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Education and Peace, antidotes to poverty

Poverty surpasses a state of having little or no money and material possessions. It manifests in various forms such as hunger, poor health, limited access to education, discrimination, to mention a few and these effects of poverty can lead to lifelong struggles. The Sustainable Development Goal (SDG) 1: End poverty in all its forms everywhere, is indeed one that should be achieved without leaving anyone out.

The UN reports that about one in five persons in developing regions live below poverty line and the first target of the SDG 1 seeks to eradicate extreme poverty for all people everywhere by 2030. On the scale of the Human Development Index (HDI) Report of 2015, Nigeria ranks 152nd out of 188 countries. The United Nations Global Multidimensional Poverty Index (UNGMPI) published in June 2015, gives an estimated percentage of poverty rate in the 36 states in Nigeria. An analysis of this report reveals that poverty in Nigeria correlates with level of education and the stability of each State. Therefore, we want to consider the role of low literacy/ education and high level of insurgency in poverty outlook in Nigeria.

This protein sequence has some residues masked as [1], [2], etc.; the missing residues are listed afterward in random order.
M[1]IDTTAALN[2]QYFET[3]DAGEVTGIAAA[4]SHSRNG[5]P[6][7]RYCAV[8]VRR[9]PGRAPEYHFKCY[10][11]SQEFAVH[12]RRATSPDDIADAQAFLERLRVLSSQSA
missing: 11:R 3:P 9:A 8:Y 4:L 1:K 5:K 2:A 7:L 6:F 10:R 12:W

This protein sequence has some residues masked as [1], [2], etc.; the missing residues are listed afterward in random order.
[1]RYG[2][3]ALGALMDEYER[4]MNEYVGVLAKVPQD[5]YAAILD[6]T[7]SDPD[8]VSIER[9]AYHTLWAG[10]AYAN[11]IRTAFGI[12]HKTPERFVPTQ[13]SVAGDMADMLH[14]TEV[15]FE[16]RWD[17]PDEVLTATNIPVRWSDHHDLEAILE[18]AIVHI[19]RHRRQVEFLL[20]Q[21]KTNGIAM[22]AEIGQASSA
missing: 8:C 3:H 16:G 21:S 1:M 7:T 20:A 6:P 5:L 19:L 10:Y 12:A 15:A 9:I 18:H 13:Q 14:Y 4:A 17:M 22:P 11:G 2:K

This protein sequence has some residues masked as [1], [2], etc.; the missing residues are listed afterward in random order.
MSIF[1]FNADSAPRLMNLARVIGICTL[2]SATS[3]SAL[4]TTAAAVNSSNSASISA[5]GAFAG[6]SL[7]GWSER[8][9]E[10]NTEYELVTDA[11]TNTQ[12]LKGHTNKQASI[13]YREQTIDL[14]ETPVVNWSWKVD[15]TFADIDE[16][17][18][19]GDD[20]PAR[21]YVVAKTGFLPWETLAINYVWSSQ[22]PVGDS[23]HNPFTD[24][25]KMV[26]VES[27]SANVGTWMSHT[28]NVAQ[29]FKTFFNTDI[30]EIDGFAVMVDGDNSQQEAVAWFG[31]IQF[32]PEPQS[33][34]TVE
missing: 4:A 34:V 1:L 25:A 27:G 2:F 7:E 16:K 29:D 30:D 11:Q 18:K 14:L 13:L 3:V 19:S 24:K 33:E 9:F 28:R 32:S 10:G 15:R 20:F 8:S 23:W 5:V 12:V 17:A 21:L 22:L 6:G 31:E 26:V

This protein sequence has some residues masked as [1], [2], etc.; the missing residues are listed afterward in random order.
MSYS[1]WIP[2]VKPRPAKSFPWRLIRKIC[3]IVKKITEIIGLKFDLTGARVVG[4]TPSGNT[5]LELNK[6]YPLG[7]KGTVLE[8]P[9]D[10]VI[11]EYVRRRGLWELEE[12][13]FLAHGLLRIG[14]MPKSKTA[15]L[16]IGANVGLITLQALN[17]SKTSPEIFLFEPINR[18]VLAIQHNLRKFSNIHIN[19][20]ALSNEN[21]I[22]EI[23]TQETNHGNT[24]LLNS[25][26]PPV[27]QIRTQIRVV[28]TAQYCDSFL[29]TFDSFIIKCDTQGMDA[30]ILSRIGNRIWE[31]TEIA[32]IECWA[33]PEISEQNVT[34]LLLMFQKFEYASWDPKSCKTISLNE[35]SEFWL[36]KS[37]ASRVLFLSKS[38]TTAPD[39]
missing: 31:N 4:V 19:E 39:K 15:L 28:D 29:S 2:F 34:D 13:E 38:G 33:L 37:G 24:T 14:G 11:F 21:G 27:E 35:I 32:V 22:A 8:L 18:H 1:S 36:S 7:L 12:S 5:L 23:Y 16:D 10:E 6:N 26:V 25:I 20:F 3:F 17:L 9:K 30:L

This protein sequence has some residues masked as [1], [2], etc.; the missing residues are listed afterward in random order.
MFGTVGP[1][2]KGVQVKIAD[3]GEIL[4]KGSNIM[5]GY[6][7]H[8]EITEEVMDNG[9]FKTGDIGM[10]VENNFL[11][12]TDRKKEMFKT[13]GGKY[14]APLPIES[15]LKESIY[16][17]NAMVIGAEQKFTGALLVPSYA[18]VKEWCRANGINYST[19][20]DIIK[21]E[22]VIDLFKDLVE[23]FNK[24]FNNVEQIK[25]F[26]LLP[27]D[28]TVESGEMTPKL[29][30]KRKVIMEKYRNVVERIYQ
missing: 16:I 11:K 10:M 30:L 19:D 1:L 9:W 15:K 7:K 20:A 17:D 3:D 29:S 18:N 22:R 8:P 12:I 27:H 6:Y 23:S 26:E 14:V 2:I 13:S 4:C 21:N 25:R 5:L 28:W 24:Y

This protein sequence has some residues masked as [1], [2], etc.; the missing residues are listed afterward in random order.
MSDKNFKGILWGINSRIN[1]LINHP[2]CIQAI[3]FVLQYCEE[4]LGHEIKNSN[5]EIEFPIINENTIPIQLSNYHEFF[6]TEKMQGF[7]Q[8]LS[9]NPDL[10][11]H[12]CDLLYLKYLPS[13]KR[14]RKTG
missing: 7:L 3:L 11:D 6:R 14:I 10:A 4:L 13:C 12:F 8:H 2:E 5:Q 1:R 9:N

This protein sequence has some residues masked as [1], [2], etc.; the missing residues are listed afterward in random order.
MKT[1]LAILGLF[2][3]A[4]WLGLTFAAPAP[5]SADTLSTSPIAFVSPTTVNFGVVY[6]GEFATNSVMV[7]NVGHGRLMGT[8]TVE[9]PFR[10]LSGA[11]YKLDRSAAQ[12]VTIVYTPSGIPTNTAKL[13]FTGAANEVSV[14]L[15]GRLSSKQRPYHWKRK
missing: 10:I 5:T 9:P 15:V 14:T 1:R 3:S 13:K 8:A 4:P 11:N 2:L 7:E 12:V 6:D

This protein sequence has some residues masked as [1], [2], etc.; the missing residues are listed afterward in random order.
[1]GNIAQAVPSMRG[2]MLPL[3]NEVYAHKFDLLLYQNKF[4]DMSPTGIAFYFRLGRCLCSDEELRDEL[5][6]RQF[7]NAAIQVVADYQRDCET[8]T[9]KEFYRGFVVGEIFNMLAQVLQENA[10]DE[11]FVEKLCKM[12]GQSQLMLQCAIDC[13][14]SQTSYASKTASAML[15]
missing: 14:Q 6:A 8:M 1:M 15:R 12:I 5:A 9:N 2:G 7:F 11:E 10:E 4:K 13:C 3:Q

According to UNICEF, Northern Nigeria records the lowest school attendance rate, particularly for girls. Education is directly related to the ability to earn enough to stay out of poverty, the higher the individual’s education, the more job benefits that become available. UNICEF supports efforts to increase equitable access to quality basic education and to improve learning achievements, special emphasis is given to girls’ education. According to the UNGMPI, Northern states in Nigeria record high rates of poverty with Zamfara 91.9%, Adamawa 59%, Borno 70.1%, etc. Whereas, the Southern states record relatively low rates with Lagos 8.5%, Ekiti 12.9%, Osun 10.9% etc. We hence can see a relationship between low literacy rate and poverty as seen in the North compared to the South. Education in all forms is key to breaking the cycle of poverty and it generally has an uplifting effect on other aspects of society.

The high poverty rate in the North-Eastern states in Nigeria can also be linked to insurgency in the area. The UNGMPI shows that the North-Eastern states are among the 15 states with the highest poverty rate. Borno 70.1%, Bauchi 86.6%, Adamawa 59.0%, Gombe 76.9%, Taraba 77.7%. Insurgency in North-East Nigeria has affected basic education negatively, it has also resulted in the internal displacement of persons. The Boko Haram activities which started in 2009 have left many homeless and displaced and these persons have been placed into Internally Displaced Persons camps in the North-East Nigeria. Life in these camps is not conducive as normal life remained a luxury the displaced persons could not afford. This situation has great impact on the poverty level.